RIGHT SIDE OUT Part 2 – Praying without hypocricy, religion as it acts towards God Three part series – Mathew 6:1 to 18 For this Sunday: Mathew 6:5 to 8
I – INTRODUCTION - Historical and Contextual background Mathew 5:21 to 48 - WHAT MEN BELIEVE . INSIDE MORAL RIGHTOUESNESS through 6 illustrations Mathew 6:1 to 18 focuses on the practice of the law, WHAT MEN DO. In here Jesus gives three illustrations to emphasize his point A.) Acts towards others (vs. 2 to 4) – Giving B.) Acts towards God (vs. 5 to 15) – Praying C.) Acts towards ourselves (16 to 18) – Fasting Once again Jesus here contrast the true teaching of God from the hypocritical, emphasis on the outside teaching of the Pharisees. This time he discusses OUTSIDE FORMAL RIGHTOUSNESS.
I – THE AUDIENCE OF PRAYER A.) The Hypocrite’s audience “ And when thou prayest, thou shalt not be as the hypocrites are: for they love to pray standing in the synagogues and in the corners of the streets, that they may be seen of men. Verily I say unto you, They have their reward.” – Mathew 6:5 “ Ug sa magaampo kamo, ayaw kamo panig-ingon sa mga maut; kay sila, aron makita sila sa mga tawo, mahigugma sa pag-ampo nga magatindog sa sulod sa mga sinagoga ug diha sa mga likoanan sa kadalanan. Sa pagkatinuod, magaingon ako kaninyo, nga sila nakadawat na sa ilang balus.” (Cebuano)
<ul><li>- There is nothing wrong with praying in the synagogue or standing as this was common. What Jesus rebuked here is the desire to be noticed. Prayer should be focused on God not self </li></ul><ul><li>The street corners was also a normal place to pray because the Jews would stop anywhere when it is time to pray, however the word for street here is “plateia” which refers to a wide major street as compared to the word for street in verse 2 “rhume” which refers to a narrow street. This shows that the Pharisees choose the wide major streets to draw attention to their being being religious. </li></ul><ul><li>The reward of the hypocrites is only the notice they get from men. Hypocritical prayer doesn’t get any reward from God. </li></ul>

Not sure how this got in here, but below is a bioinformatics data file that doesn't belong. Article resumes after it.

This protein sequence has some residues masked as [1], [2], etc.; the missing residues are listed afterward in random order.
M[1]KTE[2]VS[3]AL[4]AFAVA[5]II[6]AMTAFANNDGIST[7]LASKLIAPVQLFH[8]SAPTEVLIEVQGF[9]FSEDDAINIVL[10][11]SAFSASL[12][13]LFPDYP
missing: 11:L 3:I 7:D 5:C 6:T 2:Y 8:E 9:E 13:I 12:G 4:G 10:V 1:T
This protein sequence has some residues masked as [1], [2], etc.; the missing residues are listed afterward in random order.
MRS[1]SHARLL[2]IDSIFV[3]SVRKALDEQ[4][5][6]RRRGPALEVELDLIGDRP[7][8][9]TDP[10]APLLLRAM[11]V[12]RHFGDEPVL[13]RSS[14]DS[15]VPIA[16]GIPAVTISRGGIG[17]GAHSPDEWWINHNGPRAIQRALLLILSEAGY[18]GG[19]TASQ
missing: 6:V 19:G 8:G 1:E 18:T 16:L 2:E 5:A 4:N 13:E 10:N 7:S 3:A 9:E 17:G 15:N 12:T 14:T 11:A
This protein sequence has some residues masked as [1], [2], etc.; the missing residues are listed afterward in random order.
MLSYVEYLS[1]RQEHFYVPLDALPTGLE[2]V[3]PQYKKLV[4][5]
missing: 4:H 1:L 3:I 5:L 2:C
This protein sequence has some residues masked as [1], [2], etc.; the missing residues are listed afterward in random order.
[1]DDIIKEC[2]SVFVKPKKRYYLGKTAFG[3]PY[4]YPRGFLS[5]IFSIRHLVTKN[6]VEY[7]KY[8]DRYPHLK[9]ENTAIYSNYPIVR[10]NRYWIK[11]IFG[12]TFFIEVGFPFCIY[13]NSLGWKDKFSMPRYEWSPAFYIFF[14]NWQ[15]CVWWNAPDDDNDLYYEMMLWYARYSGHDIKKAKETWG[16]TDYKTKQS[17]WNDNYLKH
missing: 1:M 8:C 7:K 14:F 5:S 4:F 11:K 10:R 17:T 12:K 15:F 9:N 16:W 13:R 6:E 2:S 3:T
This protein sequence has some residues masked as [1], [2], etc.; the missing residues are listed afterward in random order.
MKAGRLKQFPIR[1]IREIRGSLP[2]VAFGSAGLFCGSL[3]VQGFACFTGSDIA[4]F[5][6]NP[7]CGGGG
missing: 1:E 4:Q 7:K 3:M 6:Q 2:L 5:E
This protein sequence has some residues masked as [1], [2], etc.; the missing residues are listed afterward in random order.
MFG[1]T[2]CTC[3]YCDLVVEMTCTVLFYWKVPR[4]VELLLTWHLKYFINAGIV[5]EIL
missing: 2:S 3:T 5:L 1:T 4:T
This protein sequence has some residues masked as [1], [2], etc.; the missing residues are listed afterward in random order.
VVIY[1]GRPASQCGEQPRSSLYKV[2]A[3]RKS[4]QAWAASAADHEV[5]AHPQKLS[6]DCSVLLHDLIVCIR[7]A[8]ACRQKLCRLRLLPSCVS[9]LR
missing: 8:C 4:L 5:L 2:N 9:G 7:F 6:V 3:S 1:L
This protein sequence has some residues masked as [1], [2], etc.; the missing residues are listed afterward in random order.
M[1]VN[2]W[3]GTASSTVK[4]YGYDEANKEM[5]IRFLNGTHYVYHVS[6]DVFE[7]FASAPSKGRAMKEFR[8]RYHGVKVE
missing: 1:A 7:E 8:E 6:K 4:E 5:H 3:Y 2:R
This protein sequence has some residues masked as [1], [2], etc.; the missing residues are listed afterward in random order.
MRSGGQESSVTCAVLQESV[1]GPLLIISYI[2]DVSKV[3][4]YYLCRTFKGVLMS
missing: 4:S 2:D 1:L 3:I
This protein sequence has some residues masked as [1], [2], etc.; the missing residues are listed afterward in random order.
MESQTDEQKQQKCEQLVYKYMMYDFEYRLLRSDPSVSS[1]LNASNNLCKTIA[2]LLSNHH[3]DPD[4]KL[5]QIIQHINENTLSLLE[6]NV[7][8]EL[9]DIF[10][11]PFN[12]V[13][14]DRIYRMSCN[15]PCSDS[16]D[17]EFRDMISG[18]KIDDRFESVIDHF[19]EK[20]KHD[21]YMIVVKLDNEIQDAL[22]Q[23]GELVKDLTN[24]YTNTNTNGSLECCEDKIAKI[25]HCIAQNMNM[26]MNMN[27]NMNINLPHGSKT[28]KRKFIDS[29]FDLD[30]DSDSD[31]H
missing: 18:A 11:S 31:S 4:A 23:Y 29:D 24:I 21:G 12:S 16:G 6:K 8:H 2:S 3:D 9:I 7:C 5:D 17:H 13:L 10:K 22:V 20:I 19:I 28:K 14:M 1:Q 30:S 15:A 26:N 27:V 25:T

Faults of Jewish prayer life Although the Jews were a praying people, Jesus pointed out 5 faults they have committed: 1.) Their prayers became ritualistic – The Jews had to recite the Shema, and the Shemoneh ‘esray every morning and night and at 9 a.m., 12 p.m. and 3 p..m a.) They had developed required prayers – The Shemoneh ‘esray’s intention was to integrate prayer into the life of the Jews but since they required it, most Jews failed to see the real purpose of the prayer
b.) The practice of limiting prayer to certain times and occasions – Prayer was offered because it had to be offered and was not genuine anymore 2.) They started to esteem long prayers – The Jews had this wrong belief that the longer the prayer, the more effective it is. Jesus rebuked this practice in Mark 12:40. 3.) They made meaningless repetitions after the pagans – They approached God the same way the pagans did
B.) The audience of genuine, sincere prayer “ But thou, when thou prayest, enter into thy closet, and when thou hast shut thy door, pray to thy Father which is in secret; and thy Father which seeth in secret shall reward thee openly.” – Mathew 6:6 “ Apan ikaw, sa magaampo ka, sumulod ka sa imong lawak ug takpi ang pultahan ug mag-ampo ka sa imong Amahan nga anaa sa tago; ug ang imong Amahan nga nagatan-aw sa tago magabalus kanimo. .” (Cebuano)